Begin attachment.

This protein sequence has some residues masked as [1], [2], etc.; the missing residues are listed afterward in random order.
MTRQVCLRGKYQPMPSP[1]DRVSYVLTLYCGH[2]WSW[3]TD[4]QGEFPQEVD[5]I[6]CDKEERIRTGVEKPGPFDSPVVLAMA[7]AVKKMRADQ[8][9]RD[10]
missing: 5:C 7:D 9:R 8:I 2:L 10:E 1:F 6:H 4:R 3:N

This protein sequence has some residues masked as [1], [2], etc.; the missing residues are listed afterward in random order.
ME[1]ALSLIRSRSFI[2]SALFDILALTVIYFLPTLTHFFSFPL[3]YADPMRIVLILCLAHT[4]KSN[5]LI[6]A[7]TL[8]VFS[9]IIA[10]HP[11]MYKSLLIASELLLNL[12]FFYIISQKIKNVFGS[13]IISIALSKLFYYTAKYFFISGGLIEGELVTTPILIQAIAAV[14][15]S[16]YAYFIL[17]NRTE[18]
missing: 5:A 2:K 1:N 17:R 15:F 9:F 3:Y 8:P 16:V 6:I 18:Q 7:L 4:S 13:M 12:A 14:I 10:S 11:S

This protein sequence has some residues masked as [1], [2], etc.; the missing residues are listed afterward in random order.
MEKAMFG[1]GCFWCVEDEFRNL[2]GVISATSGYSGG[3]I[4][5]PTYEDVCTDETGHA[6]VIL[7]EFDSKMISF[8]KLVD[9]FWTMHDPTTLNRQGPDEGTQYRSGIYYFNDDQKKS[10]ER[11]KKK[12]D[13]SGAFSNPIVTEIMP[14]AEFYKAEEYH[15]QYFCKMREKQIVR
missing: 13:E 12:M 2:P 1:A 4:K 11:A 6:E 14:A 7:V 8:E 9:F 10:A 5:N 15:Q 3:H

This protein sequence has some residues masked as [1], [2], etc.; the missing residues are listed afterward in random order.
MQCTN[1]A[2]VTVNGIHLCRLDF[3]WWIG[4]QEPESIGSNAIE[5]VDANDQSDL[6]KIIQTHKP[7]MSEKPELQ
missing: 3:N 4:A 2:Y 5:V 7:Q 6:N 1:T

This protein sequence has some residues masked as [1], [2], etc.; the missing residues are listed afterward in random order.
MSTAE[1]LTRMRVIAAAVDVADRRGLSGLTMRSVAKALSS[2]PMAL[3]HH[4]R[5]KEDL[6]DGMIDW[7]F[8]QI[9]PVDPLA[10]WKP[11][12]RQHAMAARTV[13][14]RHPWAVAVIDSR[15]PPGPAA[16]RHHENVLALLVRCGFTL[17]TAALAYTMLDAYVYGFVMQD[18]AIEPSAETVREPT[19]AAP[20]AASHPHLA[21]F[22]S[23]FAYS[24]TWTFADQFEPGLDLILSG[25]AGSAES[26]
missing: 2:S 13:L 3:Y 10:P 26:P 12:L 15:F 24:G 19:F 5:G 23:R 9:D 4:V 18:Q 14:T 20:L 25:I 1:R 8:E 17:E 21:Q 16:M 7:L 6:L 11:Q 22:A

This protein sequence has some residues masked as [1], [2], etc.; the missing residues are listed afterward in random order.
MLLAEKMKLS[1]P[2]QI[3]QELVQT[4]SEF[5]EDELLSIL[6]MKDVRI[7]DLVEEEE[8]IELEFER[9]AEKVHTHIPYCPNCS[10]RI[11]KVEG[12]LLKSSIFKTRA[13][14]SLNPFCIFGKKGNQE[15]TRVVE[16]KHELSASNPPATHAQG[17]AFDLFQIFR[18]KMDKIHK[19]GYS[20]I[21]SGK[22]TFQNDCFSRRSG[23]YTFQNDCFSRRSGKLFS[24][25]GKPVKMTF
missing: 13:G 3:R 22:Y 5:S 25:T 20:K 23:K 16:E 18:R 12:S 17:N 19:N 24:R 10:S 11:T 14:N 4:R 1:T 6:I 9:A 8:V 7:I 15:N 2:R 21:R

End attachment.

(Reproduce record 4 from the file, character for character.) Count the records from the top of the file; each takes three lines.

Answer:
This protein sequence has some residues masked as [1], [2], etc.; the missing residues are listed afterward in random order.
MQCTN[1]A[2]VTVNGIHLCRLDF[3]WWIG[4]QEPESIGSNAIE[5]VDANDQSDL[6]KIIQTHKP[7]MSEKPELQ
missing: 3:N 4:A 2:Y 5:V 7:Q 6:N 1:T